Experience With Etanercept, Tocilizumab and Interleukin-1 Inhibitors in Systemic Onset Juvenile Idiopathic Arthritis Patients From the BIKER Registry

Gerd Horneff; Anna Carina Schulz; Jens Klotsche; Anton Hospach; Kirsten Minden; Ivan Foeldvari; Ralf Trauzeddel; Gerd Ganser; Frank Weller-Heinemann; Johannes Perter Haas


Arthritis Res Ther. 2017;19(256) 

In This Article


Within 245 patients with sJIA, 274 treatment approaches using biologics (ETA 143, TOC 71, anakinra 38, canakinumab 22) have been reported. Two patients on ETA had been exposed to a biologic before, compared to 48% in the TOC and 65% in the IL-1i cohort (Table 1). In total, the median age at start of treatment was comparable in all three cohorts (ETA (8.2); TOC (9.6); IL-1i (8.1)) as was the disease duration (3.3, 3.3, 2.8, years, respectively). However, the median disease duration differs between the TOC and IL-1i cohorts when stratifying by the number of previous biological DMARDS (bDMARDs) in the treatment history. Patients had median disease duration of 0.8 years (TOC 0.9, IL-1i 0.6) in first-line use, median disease duration of 5.8 years (TOC 7.4, IL-1i 5.2) in second-line use and median disease duration of 9.0 years in third-line use.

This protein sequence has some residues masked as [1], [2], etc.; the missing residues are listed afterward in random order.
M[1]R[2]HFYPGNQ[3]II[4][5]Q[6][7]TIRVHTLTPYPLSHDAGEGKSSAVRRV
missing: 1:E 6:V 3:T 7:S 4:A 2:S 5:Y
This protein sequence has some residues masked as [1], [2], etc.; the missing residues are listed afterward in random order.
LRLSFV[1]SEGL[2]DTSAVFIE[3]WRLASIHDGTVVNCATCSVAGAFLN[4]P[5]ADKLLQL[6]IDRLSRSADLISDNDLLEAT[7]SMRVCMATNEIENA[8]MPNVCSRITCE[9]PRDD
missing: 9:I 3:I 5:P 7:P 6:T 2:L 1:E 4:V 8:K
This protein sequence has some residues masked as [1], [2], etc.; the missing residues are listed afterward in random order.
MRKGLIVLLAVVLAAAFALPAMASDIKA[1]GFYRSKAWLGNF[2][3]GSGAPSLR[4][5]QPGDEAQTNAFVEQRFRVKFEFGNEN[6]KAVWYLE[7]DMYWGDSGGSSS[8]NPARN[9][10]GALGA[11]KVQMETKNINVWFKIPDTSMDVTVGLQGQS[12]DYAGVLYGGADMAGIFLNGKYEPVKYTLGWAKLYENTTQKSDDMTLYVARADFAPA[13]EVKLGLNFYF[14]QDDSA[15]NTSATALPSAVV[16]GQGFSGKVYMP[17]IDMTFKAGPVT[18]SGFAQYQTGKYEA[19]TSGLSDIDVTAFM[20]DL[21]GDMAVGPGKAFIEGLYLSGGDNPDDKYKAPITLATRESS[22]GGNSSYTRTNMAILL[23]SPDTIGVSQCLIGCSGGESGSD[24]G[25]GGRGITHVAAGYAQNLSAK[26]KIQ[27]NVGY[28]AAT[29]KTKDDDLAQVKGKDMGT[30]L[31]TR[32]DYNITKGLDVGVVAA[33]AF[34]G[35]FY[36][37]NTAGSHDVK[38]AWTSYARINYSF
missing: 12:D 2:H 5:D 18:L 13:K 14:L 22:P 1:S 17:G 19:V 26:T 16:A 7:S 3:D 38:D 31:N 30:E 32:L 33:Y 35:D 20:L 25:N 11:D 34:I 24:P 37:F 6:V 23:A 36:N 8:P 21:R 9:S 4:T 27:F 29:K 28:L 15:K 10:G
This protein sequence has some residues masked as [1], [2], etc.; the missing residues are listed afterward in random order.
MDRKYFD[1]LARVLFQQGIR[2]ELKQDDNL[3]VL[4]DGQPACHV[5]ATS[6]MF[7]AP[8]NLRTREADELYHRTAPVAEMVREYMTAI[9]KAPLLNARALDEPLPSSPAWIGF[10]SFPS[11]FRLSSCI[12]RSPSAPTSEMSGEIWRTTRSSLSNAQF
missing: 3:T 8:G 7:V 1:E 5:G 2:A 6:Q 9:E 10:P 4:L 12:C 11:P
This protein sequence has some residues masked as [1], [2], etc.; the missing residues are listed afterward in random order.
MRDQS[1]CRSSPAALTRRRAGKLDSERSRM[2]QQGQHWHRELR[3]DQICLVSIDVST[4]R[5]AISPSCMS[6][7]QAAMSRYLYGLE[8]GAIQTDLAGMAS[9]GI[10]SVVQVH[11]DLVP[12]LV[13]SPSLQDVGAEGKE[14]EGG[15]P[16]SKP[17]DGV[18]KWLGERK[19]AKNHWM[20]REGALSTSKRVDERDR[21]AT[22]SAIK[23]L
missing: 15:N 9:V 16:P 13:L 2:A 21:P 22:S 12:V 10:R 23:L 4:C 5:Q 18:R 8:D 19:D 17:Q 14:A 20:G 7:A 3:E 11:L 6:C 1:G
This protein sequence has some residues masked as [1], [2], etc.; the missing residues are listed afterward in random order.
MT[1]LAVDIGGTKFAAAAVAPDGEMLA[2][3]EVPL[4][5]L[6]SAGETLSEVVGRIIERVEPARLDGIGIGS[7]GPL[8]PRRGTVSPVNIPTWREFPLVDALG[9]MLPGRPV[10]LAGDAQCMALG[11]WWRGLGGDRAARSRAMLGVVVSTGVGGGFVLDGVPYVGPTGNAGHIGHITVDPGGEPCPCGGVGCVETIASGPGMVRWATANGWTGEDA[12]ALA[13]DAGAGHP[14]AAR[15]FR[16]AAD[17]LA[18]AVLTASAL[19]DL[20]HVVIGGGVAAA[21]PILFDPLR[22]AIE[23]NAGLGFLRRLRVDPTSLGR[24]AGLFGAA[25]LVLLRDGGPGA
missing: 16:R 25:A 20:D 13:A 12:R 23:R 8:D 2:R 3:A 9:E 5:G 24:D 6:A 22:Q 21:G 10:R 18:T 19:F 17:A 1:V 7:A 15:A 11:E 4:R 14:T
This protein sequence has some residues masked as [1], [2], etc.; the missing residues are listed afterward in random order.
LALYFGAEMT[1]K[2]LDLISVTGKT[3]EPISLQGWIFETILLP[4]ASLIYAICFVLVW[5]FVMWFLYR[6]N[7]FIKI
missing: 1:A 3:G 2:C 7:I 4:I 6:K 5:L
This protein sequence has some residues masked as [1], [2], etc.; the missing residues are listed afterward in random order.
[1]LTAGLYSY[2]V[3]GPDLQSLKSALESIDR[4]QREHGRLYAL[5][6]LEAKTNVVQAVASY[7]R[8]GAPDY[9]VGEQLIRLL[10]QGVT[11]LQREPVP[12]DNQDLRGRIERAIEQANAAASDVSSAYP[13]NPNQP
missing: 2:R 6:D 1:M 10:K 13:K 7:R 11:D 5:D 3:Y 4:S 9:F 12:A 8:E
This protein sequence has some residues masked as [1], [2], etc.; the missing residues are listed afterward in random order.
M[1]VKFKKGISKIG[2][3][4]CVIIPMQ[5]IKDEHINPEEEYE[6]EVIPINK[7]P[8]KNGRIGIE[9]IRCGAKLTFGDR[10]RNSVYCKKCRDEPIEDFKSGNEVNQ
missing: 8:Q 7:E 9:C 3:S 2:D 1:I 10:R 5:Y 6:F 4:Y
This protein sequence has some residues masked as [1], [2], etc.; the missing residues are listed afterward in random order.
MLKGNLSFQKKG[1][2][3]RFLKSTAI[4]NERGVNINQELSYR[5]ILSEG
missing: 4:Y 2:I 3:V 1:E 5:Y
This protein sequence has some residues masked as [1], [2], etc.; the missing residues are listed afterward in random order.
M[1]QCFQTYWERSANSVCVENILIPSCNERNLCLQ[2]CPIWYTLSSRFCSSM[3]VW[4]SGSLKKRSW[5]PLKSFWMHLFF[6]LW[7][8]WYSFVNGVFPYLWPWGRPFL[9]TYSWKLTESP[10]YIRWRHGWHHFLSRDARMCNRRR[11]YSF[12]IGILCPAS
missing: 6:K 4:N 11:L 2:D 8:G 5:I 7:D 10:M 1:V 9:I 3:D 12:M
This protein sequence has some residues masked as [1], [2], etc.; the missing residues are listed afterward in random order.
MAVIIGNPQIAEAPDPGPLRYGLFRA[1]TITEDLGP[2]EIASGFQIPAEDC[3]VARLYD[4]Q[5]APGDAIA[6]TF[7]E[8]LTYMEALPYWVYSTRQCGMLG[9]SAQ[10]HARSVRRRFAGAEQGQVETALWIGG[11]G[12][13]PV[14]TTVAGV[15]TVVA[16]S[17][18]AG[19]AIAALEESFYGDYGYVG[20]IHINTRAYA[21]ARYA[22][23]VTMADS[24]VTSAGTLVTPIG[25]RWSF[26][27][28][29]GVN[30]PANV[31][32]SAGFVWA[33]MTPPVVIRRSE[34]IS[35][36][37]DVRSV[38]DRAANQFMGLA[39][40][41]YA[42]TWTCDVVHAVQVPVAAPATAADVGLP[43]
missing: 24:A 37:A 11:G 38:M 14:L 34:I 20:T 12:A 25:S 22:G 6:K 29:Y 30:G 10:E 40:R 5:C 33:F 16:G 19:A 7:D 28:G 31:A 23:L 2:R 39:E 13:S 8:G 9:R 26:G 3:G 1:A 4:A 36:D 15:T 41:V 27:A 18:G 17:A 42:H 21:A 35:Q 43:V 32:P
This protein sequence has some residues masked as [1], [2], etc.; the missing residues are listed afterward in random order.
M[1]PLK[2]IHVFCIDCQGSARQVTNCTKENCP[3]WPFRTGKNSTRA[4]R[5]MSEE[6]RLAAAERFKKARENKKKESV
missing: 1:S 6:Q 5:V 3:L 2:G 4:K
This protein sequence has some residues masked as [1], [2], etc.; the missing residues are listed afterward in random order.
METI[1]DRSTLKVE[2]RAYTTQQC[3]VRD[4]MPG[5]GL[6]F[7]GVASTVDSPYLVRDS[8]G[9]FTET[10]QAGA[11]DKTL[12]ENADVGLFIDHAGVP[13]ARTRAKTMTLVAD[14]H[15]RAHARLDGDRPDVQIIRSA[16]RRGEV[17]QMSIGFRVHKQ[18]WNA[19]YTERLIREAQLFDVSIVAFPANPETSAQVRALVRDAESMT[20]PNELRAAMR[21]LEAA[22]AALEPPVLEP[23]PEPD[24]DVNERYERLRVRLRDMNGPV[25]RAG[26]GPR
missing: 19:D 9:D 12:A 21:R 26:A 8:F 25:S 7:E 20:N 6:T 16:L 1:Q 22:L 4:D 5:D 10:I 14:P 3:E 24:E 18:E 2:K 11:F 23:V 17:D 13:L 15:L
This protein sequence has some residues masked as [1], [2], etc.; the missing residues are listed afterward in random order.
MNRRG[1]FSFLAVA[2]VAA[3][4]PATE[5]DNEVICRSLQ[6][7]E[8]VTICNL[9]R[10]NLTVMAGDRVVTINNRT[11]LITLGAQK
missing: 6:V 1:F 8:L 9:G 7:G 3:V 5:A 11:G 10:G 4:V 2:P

Pre-treatment consisted of systemic steroids in all patients starting biologics (Table 1). Initial concomitant treatment with systemic steroids was significantly less frequent in TOC-treated patients (44%, p < 0.001) and IL-1i-treated patients (45%, p < 0.001) compared to in the ETA cohort (83%). Concomitant MTX was used in the 83% of the TOC cohort, 58% of the IL-1i and in 88% of the ETA cohort.

Systemic manifestations, comprising fever, exanthema, hepatomegaly, splenomegaly or serositis, were present at baseline in 1.4% of patients treated with ETA, in 42.3% of patients treated with TOC and in 63% of patients treated with IL-1i. The mean numbers of active joints (+/- SD) were 9.0 +/- 11.2 with ETA, 5.4 +/- 8.4 with TOC and 2.9 +/- 4.2 with IL-1i. The mean baseline JADAS-10 (+/- SD) was highest in the ETA cohort (20.7 +/- 9.1), followed by the TOC cohort (16.2 +/- 10.6) and the IL-1i cohort (13.4 +/- 9.6).


Response to treatment with ETA, TOC or IL-1i was analysed separately for the presence of systemic symptoms, active arthritis, the JADAS-10 and remission defined as having a JADAS-10 score ≤1 and by the ACR definition of inactive disease.

The number/rate of patients without systemic symptoms increased with TOC (41/58%, 30/86%, 45/94%, 42/93%, 35/95%, 27/96%) and IL-1i (24/37%, 19/68%, 28/78%, 31/79%, 23/74%, 19/83%) at months 0, 3, 6, 12, 18 and 24 months, respectively.